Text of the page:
Sids Prevention Guidelines
October 19, 2011 by staff
Sids Prevention Guidelines, Breastfeeding and immunization protects babies against cot death syndrome infant (SIDS), but no pads, according to updated guidelines from the American Academy of Pediatrics.
The recommendations – last revised in 2005 – beyond the small island states and focus on providing a safe sleeping environment for babies to reduce the risk of all sleep-related deaths, such as choking.
Sleeping position supine, first recommended by the AAP in 1992, remains the cornerstone of prevention of SIDS, with a firm sleep surface, and not sharing the bed.
“Overall, we are making good progress in the understanding of SIDS and the importance of environment in preventing infant deaths from suffocation,” said Rachel Moon, MD, who chaired the drafting committee guidelines at a conference Press AAP. “However, we still see evidence of unsafe sleeping practices, and we hope to deal with these new guidelines.”
The recommendation against the home guards is part of care in providing safe environments for children to sleep. Moon and co-authors said there is no evidence to support the view that the foot pads reduce the risk of SIDS.
The AAP also recommends avoiding commercial devices supposed to prevent SIDS, because “there is no evidence that these devices reduce the risk of sudden death or asphyxia, or that they are safe.”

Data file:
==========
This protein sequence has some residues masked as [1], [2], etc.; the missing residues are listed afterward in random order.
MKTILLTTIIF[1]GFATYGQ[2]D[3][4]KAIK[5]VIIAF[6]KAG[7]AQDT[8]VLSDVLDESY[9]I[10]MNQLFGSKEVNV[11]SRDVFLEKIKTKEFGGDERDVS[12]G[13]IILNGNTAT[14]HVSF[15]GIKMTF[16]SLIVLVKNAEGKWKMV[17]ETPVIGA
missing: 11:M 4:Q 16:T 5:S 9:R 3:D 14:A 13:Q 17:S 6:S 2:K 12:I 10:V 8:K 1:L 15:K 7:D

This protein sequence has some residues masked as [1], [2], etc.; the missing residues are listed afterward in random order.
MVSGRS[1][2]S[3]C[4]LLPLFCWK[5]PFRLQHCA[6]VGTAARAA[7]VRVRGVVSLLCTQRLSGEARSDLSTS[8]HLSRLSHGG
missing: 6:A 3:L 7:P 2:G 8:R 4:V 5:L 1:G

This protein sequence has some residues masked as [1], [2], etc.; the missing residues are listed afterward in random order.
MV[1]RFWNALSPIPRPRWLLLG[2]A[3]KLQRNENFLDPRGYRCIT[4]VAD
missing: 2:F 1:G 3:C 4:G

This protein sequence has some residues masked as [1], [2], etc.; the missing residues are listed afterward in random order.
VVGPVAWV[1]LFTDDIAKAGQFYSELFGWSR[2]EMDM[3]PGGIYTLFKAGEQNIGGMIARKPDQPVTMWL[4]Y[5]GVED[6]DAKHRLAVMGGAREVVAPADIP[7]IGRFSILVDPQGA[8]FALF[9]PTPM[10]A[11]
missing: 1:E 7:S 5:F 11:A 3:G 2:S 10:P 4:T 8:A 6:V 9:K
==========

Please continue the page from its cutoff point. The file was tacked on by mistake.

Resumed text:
The guidelines and related technical report published in the November issue of Pediatrics.
From AAP launched its “Back to Sleep” campaign in 1992, SIDS deaths have decreased by 50%. However, 4,600 unexpected sudden infant death (SUID) is still produced each year, half of which are ultimately classified as SIDS.
A study presented at the AAP meeting showed that half of SIDS deaths involved children placed in nonsupine sleeping positions, and 71% of the deaths involved unsafe sleeping surfaces. In more than half of deaths related to unsafe sleeping areas, a cradle (recommended by the AAP) was available at home, but not used or used for other purposes.
A recommendation breastfeeding is based on several studies showing a lower rate of sudden death among breastfed infants. The AAP encourages exclusive breastfeeding or feeding expressed breast milk.
Similarly, recent studies have provided evidence that the vaccine protects against SIDS. The AAP previously joined the CDC concluded that “there is no evidence that a causal relationship between vaccines and SIDS.”
In addition to its traditional support to the supine position for sleep and firm sleep surface, the AAP recommends:
Shared room with a child – but not share the bed
Cribs kept free of soft objects and loose bedding
Offer a pacifier at nap time and
No use of cardiorespiratory monitors the house
The expansion of the national SIDS campaign to include a focus on safe sleeping environment
Awake supervised “tummy time” for children to facilitate the development
The guidelines also provide recommendations for pregnant women, regular prenatal care, not smoking and avoid alcohol and drugs cause. The warning against snuff, alcohol and drugs are transferred after birth.
The AAP guidelines urge support for the campaign for sleeping SIDS / safe environment for health professionals, media support campaign messages and announcements, and continued research to learn more about the causes, risk factors and pathophysiology of SIDS and other sleep-related deaths in babies.
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